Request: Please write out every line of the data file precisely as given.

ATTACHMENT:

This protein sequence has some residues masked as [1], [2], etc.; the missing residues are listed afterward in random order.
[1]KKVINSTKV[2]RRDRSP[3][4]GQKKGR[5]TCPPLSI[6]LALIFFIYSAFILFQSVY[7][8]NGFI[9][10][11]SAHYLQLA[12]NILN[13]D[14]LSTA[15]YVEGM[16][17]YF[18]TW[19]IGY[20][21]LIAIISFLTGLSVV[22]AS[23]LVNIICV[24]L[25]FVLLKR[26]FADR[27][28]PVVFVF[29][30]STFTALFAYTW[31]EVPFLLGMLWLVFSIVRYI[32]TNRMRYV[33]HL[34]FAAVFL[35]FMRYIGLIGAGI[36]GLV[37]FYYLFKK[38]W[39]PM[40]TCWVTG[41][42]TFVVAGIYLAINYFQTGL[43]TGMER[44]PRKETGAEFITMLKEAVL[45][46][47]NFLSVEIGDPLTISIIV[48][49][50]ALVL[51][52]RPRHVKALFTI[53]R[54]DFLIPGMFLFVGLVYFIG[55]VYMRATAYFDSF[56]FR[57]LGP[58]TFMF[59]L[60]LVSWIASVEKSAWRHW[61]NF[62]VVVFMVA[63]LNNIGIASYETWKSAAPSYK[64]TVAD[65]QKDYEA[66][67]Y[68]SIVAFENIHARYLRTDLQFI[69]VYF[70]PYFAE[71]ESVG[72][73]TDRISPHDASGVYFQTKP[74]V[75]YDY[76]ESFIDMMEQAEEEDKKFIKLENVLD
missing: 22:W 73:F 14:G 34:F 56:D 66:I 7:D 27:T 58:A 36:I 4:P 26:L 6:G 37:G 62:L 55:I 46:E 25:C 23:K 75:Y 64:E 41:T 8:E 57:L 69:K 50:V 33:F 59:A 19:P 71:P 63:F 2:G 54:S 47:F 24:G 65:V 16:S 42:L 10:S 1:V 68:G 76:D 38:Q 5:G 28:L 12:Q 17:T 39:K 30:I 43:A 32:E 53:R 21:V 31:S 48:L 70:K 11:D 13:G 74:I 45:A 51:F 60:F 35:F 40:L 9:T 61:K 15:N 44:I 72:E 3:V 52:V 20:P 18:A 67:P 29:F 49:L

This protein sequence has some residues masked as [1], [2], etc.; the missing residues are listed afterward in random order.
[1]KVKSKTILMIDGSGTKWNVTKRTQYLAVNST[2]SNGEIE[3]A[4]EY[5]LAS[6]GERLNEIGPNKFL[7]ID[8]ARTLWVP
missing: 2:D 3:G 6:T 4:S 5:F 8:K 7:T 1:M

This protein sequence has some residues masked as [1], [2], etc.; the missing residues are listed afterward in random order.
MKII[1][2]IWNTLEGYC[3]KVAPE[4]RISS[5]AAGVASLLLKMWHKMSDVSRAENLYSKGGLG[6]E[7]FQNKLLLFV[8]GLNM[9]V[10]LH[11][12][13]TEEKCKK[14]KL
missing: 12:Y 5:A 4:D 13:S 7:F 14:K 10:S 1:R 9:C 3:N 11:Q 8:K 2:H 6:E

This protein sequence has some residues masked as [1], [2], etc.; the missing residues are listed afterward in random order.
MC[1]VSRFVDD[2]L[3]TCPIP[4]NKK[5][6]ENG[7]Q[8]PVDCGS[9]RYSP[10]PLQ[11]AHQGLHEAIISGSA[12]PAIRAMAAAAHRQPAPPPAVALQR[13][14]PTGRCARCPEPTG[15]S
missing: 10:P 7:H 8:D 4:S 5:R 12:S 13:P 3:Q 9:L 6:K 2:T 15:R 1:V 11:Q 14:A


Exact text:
This protein sequence has some residues masked as [1], [2], etc.; the missing residues are listed afterward in random order.
[1]KKVINSTKV[2]RRDRSP[3][4]GQKKGR[5]TCPPLSI[6]LALIFFIYSAFILFQSVY[7][8]NGFI[9][10][11]SAHYLQLA[12]NILN[13]D[14]LSTA[15]YVEGM[16][17]YF[18]TW[19]IGY[20][21]LIAIISFLTGLSVV[22]AS[23]LVNIICV[24]L[25]FVLLKR[26]FADR[27][28]PVVFVF[29][30]STFTALFAYTW[31]EVPFLLGMLWLVFSIVRYI[32]TNRMRYV[33]HL[34]FAAVFL[35]FMRYIGLIGAGI[36]GLV[37]FYYLFKK[38]W[39]PM[40]TCWVTG[41][42]TFVVAGIYLAINYFQTGL[43]TGMER[44]PRKETGAEFITMLKEAVL[45][46][47]NFLSVEIGDPLTISIIV[48][49][50]ALVL[51][52]RPRHVKALFTI[53]R[54]DFLIPGMFLFVGLVYFIG[55]VYMRATAYFDSF[56]FR[57]LGP[58]TFMF[59]L[60]LVSWIASVEKSAWRHW[61]NF[62]VVVFMVA[63]LNNIGIASYETWKSAAPSYK[64]TVAD[65]QKDYEA[66][67]Y[68]SIVAFENIHARYLRTDLQFI[69]VYF[70]PYFAE[71]ESVG[72][73]TDRISPHDASGVYFQTKP[74]V[75]YDY[76]ESFIDMMEQAEEEDKKFIKLENVLD
missing: 22:W 73:F 14:G 34:F 56:D 66:I 7:D 27:T 58:A 36:I 4:P 26:L 6:G 37:G 62:L 55:I 46:E 25:C 23:K 75:Y 64:E 41:T 8:E 57:L 69:K 50:V 33:F 59:A 19:P 71:P 63:F 2:G 54:S 47:F 24:G 65:V 16:S 42:L 10:S 1:V 68:G 76:D 38:Q 5:G 28:L 12:Q 17:T 39:K 30:I 43:A 32:E 53:R 21:V 31:S 48:L 70:K 11:D 13:G 74:I 45:A 51:F 60:F 35:F 40:L 9:T 61:K 15:N 44:I 72:E 3:V 52:V 20:P 18:A 67:P 29:F 49:L

This protein sequence has some residues masked as [1], [2], etc.; the missing residues are listed afterward in random order.
[1]KVKSKTILMIDGSGTKWNVTKRTQYLAVNST[2]SNGEIE[3]A[4]EY[5]LAS[6]GERLNEIGPNKFL[7]ID[8]ARTLWVP
missing: 2:D 3:G 6:T 4:S 5:F 8:K 7:T 1:M

This protein sequence has some residues masked as [1], [2], etc.; the missing residues are listed afterward in random order.
MKII[1][2]IWNTLEGYC[3]KVAPE[4]RISS[5]AAGVASLLLKMWHKMSDVSRAENLYSKGGLG[6]E[7]FQNKLLLFV[8]GLNM[9]V[10]LH[11][12][13]TEEKCKK[14]KL
missing: 12:Y 5:A 4:D 13:S 7:F 14:K 10:S 1:R 9:C 3:N 11:Q 8:K 2:H 6:E

This protein sequence has some residues masked as [1], [2], etc.; the missing residues are listed afterward in random order.
MC[1]VSRFVDD[2]L[3]TCPIP[4]NKK[5][6]ENG[7]Q[8]PVDCGS[9]RYSP[10]PLQ[11]AHQGLHEAIISGSA[12]PAIRAMAAAAHRQPAPPPAVALQR[13][14]PTGRCARCPEPTG[15]S
missing: 10:P 7:H 8:D 4:S 5:R 12:S 13:P 3:Q 9:L 6:K 2:T 15:R 1:V 11:Q 14:A